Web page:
Foot ulcers can occur in people who have long-standing diabetes or in people whose diabetes is not properly managed. In addition to an increased risk for cardiovascular disease, stroke, and kidney problems, diabetics may be at risk for developing foot ulcers. If proper diabetic foot care is not implemented, complications such as infection, pain, and muscle and bone damage can occur. Here are some diabetic foot care interventions your podiatrist may recommend to help heal the wounds on your feet.
Wound Care And At-Home Instructions
Your podiatrist can clean your foot ulcers, disinfect them with an antimicrobial solution, and remove necrotic tissue that surrounds your wounds. After the wounds have been cleaned, your podiatrists will apply a sterile dressing to keep the wounds clean while they heal. Your foot doctor will also teach you how to perform your own wound care at home and will ask you to call the office if you notice any signs or symptoms of infection such as increased pain, bleeding, drainage oozing from the wounds, and an unpleasant odor.
Other signs and symptoms your doctor will want you to watch for include increased redness over the affected areas, an increase in temperature on the skin near your wounds, and increased inflammation on the skin surrounding your foot ulcers.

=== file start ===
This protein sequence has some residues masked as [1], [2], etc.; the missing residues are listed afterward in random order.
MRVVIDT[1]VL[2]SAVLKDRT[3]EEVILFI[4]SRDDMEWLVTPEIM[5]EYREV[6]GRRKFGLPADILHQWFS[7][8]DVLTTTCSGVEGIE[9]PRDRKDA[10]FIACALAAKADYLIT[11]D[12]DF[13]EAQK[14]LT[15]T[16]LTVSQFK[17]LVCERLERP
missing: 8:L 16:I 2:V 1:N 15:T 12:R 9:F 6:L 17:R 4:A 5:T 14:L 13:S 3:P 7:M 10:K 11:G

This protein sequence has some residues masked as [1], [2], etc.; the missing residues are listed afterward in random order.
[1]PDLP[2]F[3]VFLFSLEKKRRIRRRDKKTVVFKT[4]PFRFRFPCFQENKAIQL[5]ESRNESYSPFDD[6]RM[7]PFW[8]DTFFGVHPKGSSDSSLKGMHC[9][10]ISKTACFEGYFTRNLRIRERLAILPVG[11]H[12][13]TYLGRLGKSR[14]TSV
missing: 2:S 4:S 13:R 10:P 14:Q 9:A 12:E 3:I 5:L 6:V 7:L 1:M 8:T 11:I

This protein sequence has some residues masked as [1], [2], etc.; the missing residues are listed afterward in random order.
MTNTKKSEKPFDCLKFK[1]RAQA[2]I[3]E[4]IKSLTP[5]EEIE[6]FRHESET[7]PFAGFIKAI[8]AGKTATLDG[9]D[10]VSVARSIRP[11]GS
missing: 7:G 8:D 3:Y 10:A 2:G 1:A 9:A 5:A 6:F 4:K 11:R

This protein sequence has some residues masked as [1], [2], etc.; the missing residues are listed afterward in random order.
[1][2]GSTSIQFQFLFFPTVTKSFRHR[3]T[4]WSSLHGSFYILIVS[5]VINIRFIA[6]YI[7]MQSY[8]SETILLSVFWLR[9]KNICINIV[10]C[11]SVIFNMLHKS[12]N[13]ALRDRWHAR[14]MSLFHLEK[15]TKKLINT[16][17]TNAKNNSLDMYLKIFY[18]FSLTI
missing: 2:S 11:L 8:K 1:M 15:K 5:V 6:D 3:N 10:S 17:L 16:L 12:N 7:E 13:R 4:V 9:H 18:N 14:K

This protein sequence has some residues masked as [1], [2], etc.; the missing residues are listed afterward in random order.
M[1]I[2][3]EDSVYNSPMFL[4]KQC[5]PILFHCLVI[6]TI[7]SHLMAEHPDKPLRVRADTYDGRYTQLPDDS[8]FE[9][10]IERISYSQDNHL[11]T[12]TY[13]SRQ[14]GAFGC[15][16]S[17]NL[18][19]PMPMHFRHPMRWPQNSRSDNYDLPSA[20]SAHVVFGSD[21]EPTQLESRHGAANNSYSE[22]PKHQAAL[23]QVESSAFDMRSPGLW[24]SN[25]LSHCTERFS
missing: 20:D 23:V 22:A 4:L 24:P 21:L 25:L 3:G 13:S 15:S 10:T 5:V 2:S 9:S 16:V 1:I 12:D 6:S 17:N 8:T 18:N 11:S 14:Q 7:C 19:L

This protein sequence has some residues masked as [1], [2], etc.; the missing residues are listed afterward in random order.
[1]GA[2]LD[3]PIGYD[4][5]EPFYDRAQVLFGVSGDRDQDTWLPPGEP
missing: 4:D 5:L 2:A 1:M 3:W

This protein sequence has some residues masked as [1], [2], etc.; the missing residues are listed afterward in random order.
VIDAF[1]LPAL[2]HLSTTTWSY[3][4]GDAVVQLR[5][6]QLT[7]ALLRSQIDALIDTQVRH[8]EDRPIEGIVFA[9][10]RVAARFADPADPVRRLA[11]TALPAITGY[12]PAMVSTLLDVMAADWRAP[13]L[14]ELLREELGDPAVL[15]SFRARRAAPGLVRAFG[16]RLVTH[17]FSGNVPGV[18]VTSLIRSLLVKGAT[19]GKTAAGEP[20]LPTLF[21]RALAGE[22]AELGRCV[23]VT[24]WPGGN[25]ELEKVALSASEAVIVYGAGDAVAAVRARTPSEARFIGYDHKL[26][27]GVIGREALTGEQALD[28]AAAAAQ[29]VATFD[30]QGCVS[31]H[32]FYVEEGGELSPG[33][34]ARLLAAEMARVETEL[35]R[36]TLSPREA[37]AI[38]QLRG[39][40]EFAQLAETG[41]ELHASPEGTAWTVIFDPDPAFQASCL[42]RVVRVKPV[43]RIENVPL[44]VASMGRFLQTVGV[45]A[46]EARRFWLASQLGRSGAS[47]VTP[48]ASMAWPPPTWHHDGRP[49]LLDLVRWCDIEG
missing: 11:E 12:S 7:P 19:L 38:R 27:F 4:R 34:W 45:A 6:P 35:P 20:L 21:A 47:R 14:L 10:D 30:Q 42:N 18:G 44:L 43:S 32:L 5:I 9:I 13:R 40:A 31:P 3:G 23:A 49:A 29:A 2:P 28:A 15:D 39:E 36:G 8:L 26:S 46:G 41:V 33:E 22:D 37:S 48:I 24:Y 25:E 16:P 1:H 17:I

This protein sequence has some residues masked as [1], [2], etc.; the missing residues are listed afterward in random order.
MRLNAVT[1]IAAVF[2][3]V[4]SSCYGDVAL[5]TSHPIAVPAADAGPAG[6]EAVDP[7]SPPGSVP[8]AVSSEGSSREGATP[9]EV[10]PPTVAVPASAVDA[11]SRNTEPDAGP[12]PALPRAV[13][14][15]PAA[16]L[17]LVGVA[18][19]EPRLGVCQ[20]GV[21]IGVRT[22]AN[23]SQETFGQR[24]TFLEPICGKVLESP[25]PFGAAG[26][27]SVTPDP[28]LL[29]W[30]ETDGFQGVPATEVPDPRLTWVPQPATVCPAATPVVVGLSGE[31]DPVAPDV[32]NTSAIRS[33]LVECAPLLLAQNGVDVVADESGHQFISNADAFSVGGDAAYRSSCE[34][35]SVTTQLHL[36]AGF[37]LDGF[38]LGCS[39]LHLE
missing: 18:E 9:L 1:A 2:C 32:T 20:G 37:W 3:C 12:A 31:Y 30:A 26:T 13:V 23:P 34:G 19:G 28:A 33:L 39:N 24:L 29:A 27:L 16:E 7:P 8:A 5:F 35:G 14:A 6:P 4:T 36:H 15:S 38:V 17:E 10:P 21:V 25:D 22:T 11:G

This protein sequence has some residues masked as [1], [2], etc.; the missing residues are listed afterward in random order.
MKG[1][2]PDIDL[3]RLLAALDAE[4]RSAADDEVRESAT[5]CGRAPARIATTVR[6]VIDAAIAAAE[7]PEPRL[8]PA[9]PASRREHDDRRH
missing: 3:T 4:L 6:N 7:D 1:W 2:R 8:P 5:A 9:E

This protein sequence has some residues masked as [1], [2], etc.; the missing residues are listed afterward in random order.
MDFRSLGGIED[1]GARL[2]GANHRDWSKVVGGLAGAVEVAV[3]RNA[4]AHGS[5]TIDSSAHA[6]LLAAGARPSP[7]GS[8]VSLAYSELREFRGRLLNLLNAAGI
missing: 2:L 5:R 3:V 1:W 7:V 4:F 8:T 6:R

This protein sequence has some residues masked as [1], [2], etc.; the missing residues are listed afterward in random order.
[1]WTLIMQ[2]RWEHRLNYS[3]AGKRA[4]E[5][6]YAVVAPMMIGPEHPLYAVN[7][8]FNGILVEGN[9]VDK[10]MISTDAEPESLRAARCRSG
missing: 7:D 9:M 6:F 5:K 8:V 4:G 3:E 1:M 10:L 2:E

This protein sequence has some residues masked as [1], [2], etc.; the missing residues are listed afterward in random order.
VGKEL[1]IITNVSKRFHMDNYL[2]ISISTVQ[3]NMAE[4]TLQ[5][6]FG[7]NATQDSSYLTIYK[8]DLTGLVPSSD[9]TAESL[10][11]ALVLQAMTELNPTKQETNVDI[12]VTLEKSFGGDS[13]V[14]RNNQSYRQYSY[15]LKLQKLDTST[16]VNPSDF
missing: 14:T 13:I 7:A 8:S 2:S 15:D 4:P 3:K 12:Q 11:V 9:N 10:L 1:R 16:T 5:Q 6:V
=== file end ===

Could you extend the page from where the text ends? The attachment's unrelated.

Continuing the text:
Cultures And Antibiotics
Other diabetic foot care interventions include taking cultures of your diabetic foot ulcers if they are infected and sending them to a microbiology laboratory. The wound cultures will help your doctor determine which organism is responsible for your infection. Certain antibiotics are more sensitive to certain strains of bacteria, and because of this, it is important to take an antibiotic that is sensitive, rather than resistant, to the type of bacteria that is responsible for your diabetic wounds.
In addition to oral antibiotics, your podiatrist may also prescribe a topical antibiotic ointment or gel. If you experience side effects from your antibiotics such as abdominal cramps or nausea, let your doctor know so that they can discontinue the offending antibiotic and prescribe a different one that may be less likely to cause adverse reactions.
If you have diabetes and develop ulcers on your feet, make an appointment with your podiatrist as soon as possible. When you seek proper diabetic foot care and medical management of your blood glucose levels, your wounds may be more likely to heal faster and the risk for infection and permanent tissue damage may decrease.